• The baked goods category is exploding, “reported increases in orders of between 200% and 450% in the past two months, compared with a year ago

  • Etsy was well positioned to buffet COVID-19 as creators are usually based at home. Interestingly, the article notes how Etsy customers are loyal and prefer to shop with Etsy versus other lower priced competitors like Amazon and eBay. Etsy is a platform that fosters goodwill between both sides of the market. For example, buyers and sellers are encouraged to message each other.


Meal Kit Trends

WSJ - Can Meal Kits Remain the Flavor of the Month

WSJ - Meal Kits Thrive During Lockdown

  • Meal kit makers are busy. Direct to consumer meal kits have thrived during the lockdown imposed by COVID-19 in early 2020.

  • HelloFresh is one of the more popular services

  • While Instacart staffed up and restaurants shuttered, meal kits helped fill the void.

  • “HelloFresh grew first-quarter revenue by 37% compared with the final three months of 2019 and made its first quarterly net profit. Blue Apron, which has struggled to execute on its promises for several years, made more muted gains of 8% quarter-on-quarter and remains in the red.” (Flavor of the Month)

  • But meal kit services are beset by high churn rates.

  • Unsurprisingly, BlueApron is still financially struggling, but they are aware that they need to adjust to retain customers: “To keep customers for the long run, the company said it is boosting marketing and offering more flexible menu choices.” (Thrive During Lockdown)

  • Once the economy opens up, will meal kits see a precipitous decline is usage?


WSJ - The New Recipe for Restaurant Survival? Become the Next Dominos

  • The non-delivery software that support restaurant operations like Toast and ChowNow - are what interest me. Restauranting is operationally intensive and could benefit from streamlined processes enabled by software. However, the margins are often razor-thin. What are the products that truly grow the pie as opposed to just taking a cut?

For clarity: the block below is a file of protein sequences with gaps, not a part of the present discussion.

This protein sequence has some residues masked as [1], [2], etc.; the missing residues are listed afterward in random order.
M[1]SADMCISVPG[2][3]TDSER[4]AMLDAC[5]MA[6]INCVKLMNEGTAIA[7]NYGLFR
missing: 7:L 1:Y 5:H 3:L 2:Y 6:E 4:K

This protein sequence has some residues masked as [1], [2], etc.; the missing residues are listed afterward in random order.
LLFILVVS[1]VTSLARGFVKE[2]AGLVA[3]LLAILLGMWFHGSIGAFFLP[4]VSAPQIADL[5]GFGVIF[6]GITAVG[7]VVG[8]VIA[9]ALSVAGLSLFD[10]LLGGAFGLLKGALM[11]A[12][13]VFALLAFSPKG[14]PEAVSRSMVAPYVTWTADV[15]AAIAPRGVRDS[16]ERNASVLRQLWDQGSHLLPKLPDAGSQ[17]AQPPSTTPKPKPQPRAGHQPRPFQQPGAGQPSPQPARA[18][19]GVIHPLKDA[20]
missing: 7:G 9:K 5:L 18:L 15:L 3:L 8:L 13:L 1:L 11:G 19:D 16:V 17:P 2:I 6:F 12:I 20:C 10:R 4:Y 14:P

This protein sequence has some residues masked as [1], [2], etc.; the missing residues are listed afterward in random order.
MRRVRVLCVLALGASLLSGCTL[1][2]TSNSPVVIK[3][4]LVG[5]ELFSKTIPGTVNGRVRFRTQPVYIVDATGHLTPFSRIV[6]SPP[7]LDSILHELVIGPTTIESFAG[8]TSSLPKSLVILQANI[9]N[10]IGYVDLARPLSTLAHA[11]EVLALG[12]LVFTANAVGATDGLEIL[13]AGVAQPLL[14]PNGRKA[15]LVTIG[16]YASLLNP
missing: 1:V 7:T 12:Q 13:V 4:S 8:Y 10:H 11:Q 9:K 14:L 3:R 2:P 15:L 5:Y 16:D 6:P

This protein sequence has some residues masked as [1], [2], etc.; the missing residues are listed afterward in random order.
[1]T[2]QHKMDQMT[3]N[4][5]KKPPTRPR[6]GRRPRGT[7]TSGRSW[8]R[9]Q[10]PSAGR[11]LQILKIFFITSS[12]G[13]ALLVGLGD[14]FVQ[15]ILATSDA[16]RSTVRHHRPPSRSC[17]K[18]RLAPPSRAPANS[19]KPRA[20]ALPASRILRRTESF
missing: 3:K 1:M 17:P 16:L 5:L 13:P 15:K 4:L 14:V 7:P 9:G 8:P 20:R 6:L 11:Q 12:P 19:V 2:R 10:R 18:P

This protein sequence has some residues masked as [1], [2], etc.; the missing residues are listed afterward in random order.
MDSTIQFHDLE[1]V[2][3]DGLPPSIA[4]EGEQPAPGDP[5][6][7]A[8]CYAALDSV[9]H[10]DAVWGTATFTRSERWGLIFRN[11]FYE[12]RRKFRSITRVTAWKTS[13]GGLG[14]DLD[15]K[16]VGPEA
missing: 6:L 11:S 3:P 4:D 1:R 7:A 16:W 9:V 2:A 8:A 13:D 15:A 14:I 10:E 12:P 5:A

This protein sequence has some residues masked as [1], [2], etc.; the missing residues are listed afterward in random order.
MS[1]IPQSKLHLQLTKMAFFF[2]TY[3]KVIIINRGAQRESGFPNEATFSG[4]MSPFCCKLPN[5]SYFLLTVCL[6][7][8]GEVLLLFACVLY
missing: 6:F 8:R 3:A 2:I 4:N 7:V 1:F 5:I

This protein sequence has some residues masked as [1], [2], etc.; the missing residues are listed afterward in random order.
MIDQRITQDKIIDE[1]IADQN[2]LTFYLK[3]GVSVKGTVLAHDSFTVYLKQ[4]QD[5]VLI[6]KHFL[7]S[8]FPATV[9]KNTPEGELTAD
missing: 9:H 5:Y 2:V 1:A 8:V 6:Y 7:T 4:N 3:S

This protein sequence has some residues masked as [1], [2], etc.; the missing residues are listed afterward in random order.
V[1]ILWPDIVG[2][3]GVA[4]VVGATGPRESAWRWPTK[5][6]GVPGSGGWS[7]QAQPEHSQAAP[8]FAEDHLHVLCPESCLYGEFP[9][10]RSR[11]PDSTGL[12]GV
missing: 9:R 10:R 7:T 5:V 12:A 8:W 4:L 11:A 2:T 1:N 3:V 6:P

New York Times - Your Kitchen Can Be as Well Stocked as Restaurants Now

  • Restaurant suppliers quickly pivoted to the retail market.

  • Once they figured out consumer distribution strategies, suppliers experienced faster payments and presumably lower nonpayment rates. Normally restaurant suppliers and farmers extend credit to the restaurant clients.

  • Consumers are benefitting from the high quality meats and produce and experimenting with new ways of cooking.

Will this trend stick? Will restaurant suppliers permanently nurture enthusiastic retail customers who want quality food and have a desire to support small businesses?


It's not just food. All categories have been impacted in surprising ways

New York Times - Americans Keep Clicking to Buy, Minting New Online Shopping Winners

  • Of course, on aggregate, there has been a major economic contraction. However, not all categories of spending have declined, especially when it comes to e-commerce. According to the article, e-commerce electronic sales have experience a 200%+ growth in sales.

  • Shows us that Instacart and Amazon are the only major players in grocery delivery. Grocers need to be on Instacart to compete with Amazon. Due to the network effect, it generally doesn’t make sense for a grocery store like Vons or Pavillions to be on a smaller outfit like PeaPod. Thanks to COVID-19, Instacart is back to a going concern.

  • Walmart and Target’s online business has grown.

  • DoorDash is to food delivery as Instacart is to grocery delivery.

  • No one is interested in wearing anything but rayon-spandex blends. LuLuLemon’s online sales are up by 200%+, while major players like StichFix & Rent the Runway are flat or declining. Even MeUndies is flagging.